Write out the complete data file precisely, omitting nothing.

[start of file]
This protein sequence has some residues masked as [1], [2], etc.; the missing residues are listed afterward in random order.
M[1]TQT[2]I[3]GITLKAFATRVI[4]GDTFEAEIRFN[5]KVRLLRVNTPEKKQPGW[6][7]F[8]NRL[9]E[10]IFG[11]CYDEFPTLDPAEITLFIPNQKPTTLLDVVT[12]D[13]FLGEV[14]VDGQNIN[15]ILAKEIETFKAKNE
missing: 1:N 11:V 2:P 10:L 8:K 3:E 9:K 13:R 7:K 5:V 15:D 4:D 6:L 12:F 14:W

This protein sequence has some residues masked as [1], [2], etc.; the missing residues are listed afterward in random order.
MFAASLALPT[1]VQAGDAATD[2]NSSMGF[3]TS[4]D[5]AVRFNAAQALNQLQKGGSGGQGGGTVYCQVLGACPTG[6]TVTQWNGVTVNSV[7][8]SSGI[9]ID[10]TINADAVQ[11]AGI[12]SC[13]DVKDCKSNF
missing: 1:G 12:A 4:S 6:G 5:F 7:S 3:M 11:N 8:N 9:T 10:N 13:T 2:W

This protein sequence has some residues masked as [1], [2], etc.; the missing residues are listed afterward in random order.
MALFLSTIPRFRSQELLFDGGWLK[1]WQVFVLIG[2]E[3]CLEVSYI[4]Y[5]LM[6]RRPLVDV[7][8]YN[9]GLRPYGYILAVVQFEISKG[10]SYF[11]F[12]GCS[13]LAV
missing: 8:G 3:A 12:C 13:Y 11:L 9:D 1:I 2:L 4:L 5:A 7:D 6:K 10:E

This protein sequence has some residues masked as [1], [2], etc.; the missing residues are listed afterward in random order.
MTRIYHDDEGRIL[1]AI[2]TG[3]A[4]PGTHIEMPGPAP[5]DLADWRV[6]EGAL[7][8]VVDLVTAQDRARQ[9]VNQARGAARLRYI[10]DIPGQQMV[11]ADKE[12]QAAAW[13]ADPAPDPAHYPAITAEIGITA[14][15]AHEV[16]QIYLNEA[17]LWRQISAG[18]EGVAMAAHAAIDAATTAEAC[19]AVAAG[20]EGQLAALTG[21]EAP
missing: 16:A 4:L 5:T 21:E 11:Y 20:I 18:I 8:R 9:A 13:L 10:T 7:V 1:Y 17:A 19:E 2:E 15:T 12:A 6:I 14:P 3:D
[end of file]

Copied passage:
This protein sequence has some residues masked as [1], [2], etc.; the missing residues are listed afterward in random order.
M[1]TQT[2]I[3]GITLKAFATRVI[4]GDTFEAEIRFN[5]KVRLLRVNTPEKKQPGW[6][7]F[8]NRL[9]E[10]IFG[11]CYDEFPTLDPAEITLFIPNQKPTTLLDVVT[12]D[13]FLGEV[14]VDGQNIN[15]ILAKEIETFKAKNE
missing: 1:N 11:V 2:P 10:L 8:K 3:E 9:K 13:R 7:K 5:V 15:D 4:D 6:L 12:F 14:W

This protein sequence has some residues masked as [1], [2], etc.; the missing residues are listed afterward in random order.
MFAASLALPT[1]VQAGDAATD[2]NSSMGF[3]TS[4]D[5]AVRFNAAQALNQLQKGGSGGQGGGTVYCQVLGACPTG[6]TVTQWNGVTVNSV[7][8]SSGI[9]ID[10]TINADAVQ[11]AGI[12]SC[13]DVKDCKSNF
missing: 1:G 12:A 4:S 6:G 5:F 7:S 3:M 11:N 8:N 9:T 10:N 13:T 2:W

This protein sequence has some residues masked as [1], [2], etc.; the missing residues are listed afterward in random order.
MALFLSTIPRFRSQELLFDGGWLK[1]WQVFVLIG[2]E[3]CLEVSYI[4]Y[5]LM[6]RRPLVDV[7][8]YN[9]GLRPYGYILAVVQFEISKG[10]SYF[11]F[12]GCS[13]LAV
missing: 8:G 3:A 12:C 13:Y 11:L 9:D 1:I 2:L 4:L 5:A 7:D 6:K 10:E

This protein sequence has some residues masked as [1], [2], etc.; the missing residues are listed afterward in random order.
MTRIYHDDEGRIL[1]AI[2]TG[3]A[4]PGTHIEMPGPAP[5]DLADWRV[6]EGAL[7][8]VVDLVTAQDRARQ[9]VNQARGAARLRYI[10]DIPGQQMV[11]ADKE[12]QAAAW[13]ADPAPDPAHYPAITAEIGITA[14][15]AHEV[16]QIYLNEA[17]LWRQISAG[18]EGVAMAAHAAIDAATTAEAC[19]AVAAG[20]EGQLAALTG[21]EAP
missing: 16:A 4:L 5:T 21:E 11:Y 20:I 18:I 8:R 9:A 13:L 10:T 7:V 1:Y 17:A 19:E 2:E 15:T 12:A 6:I 14:P 3:D